Preimplantation Genetic Screening and The Success Rate of In Vitro Fertilization: A Three-Years Study on Iranian Population.Cell J. 2021 Jan; 22(4):467-475.CJ
In vitro fertilization (IVF) is one of the most efficient approaches within the context of assisted reproductive technology (ART) to treat infertility. High pregnancy rates have become the major index of successful IVF in clinical studies. It is not clear yet which factors are certainly responsible for IVF success, as various outcomes were obtained in different IVF centers with different settings. In this study, we aimed to address controversies in the interpretation of promising results of IVF with respect to preimplantation genetic screening (PGS).
Materials and Methods
In this retrospective case series study, we built a dataset containing data from 213 IVF patient candidates for PGS (654 embryos) with blastomere biopsy at day 3 and trophectoderm biopsy in day 5, referred to Royan Institute, Tehran, Iran from 2015 to 2018. Next, the data were analyzed to find influential factors affecting success rate of ART cycles.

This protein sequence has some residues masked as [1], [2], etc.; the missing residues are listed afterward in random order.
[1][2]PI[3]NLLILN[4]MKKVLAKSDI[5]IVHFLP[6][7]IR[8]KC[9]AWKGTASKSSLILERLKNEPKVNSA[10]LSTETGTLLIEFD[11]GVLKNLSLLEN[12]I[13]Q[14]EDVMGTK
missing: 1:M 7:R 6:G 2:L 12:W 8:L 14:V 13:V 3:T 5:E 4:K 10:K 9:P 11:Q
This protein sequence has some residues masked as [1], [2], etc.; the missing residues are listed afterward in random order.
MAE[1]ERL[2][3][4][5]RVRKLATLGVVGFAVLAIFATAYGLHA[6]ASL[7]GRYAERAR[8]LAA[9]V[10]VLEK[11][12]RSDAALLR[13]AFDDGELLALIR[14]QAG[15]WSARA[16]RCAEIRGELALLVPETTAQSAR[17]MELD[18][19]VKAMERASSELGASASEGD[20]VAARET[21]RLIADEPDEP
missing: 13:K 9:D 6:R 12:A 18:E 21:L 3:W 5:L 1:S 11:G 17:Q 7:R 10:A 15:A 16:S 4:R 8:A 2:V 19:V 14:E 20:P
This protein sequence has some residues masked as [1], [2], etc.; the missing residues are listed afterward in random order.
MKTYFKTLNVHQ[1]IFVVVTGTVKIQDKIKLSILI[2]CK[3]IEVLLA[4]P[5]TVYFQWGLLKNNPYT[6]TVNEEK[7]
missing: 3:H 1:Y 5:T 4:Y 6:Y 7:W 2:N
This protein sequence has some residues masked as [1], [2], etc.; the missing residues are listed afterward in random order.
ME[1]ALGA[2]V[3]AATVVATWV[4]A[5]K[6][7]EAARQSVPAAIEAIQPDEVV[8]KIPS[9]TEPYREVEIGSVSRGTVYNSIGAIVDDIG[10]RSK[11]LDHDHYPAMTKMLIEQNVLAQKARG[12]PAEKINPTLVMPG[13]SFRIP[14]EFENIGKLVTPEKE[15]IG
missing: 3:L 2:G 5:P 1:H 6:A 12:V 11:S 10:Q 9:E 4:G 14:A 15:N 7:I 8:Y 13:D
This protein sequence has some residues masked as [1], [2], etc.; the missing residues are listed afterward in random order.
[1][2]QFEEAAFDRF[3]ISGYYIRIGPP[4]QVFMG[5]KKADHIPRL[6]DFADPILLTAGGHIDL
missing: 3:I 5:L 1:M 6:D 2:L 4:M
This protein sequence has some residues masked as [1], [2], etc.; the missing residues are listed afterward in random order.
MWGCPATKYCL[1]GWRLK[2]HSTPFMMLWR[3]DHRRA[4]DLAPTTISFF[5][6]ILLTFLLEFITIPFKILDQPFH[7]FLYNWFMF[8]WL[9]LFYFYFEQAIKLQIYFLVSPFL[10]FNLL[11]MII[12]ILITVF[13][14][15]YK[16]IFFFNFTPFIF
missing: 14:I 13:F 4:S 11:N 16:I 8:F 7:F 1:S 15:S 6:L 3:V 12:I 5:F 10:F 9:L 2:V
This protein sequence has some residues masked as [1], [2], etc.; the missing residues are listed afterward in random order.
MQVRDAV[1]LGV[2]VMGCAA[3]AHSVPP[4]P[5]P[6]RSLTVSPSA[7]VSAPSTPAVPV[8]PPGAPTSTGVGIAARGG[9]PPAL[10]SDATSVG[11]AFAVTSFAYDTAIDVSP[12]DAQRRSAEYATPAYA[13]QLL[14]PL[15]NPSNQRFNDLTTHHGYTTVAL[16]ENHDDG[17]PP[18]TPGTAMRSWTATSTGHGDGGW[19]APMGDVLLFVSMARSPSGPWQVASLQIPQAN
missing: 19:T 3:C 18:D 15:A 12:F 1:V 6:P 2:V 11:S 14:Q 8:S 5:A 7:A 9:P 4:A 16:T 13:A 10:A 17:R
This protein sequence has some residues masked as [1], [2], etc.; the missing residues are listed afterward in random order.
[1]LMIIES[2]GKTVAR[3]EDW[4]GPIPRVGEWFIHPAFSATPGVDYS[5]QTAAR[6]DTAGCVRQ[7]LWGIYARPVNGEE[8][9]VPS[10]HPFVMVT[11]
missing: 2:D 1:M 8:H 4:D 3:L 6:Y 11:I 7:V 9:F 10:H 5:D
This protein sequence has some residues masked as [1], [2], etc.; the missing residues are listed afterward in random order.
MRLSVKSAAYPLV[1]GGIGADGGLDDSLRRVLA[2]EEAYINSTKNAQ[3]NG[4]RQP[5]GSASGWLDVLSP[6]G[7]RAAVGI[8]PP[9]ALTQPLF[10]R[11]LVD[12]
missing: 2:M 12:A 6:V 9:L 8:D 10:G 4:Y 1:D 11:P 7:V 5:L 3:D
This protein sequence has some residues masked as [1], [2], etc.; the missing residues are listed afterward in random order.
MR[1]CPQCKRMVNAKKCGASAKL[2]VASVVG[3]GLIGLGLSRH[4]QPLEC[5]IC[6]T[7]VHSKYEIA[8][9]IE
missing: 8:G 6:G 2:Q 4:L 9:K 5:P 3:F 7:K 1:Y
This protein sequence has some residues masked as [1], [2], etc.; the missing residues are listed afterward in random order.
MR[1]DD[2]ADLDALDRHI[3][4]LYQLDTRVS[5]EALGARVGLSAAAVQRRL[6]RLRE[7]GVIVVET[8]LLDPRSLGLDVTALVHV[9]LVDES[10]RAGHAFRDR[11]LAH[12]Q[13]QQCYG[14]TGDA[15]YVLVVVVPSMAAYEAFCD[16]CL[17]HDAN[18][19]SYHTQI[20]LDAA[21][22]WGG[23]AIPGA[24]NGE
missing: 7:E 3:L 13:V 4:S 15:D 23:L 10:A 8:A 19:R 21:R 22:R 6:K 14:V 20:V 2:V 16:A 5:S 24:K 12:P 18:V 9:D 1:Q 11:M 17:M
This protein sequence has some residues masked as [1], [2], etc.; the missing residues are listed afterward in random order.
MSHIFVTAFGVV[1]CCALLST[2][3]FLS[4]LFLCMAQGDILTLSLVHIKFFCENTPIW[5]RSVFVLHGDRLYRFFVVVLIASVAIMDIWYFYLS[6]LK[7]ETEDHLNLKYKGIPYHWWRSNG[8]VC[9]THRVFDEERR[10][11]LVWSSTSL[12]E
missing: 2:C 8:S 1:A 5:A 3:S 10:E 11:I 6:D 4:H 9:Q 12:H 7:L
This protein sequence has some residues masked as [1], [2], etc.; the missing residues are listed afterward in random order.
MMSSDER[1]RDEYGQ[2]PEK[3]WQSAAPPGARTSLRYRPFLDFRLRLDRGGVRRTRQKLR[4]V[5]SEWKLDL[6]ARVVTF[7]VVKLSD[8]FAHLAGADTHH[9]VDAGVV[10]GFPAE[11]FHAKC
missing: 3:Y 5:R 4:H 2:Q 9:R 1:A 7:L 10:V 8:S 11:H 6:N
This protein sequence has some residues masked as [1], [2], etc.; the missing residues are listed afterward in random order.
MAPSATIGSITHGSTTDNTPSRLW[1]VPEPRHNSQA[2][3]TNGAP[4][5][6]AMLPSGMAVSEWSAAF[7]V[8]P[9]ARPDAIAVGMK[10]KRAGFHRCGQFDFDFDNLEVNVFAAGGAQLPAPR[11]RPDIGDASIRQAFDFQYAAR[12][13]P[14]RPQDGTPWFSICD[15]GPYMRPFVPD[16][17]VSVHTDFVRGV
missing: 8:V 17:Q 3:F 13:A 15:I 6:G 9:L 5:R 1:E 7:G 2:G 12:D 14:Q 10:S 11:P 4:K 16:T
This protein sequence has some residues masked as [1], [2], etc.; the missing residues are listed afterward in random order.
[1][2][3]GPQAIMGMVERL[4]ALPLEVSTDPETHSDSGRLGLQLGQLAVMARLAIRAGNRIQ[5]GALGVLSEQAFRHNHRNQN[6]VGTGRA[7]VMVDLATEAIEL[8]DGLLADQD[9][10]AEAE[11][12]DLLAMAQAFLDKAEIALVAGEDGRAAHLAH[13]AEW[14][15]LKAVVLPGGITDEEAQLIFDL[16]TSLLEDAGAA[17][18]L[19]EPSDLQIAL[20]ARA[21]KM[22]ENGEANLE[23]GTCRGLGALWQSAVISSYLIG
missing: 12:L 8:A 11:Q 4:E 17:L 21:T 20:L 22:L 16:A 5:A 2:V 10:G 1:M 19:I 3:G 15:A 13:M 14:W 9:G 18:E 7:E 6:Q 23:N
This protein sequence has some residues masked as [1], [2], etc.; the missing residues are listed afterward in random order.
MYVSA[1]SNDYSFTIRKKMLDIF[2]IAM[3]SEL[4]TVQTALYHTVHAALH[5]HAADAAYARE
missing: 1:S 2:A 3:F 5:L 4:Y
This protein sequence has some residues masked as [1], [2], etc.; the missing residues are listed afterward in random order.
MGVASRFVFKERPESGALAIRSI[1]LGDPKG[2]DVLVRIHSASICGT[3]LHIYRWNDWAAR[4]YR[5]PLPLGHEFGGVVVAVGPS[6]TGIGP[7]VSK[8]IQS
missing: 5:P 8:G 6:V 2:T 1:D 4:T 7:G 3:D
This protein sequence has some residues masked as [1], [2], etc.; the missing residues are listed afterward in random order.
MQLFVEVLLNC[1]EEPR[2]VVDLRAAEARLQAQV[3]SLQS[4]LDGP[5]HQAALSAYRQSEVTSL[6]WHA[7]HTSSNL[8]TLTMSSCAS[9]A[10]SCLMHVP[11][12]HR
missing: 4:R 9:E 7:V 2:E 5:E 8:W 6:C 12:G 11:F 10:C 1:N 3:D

Data analyses showed that regardless of PGS indications (ART failures, recurrent miscarriage, chromosomal abnormalities, etc.), the pregnancy rate is influenced by maternal and embryonic factors such as the age of mother as well as quantity and quality of transferred embryos. Furthermore, genotyping of embryos using array comparative genomic hybridization (aCGH) depicted the highest rate of chromosomal aberrations for chromosomes 1, 16 and 19 while the lowest frequency for chromosomes 11 and 17. Similarly, we detected 463 genetically abnormal embryos by aCGH, among which only 41.9% could be detected by classical fluorescent in situ hybridization (FISH) method.
This study not only highlighted the advantages of aCGH over the FISH method in detection of chromosomal abnormalities, but also emphasized the importance of genetic abnormality as an indication for determination of IVF success rate.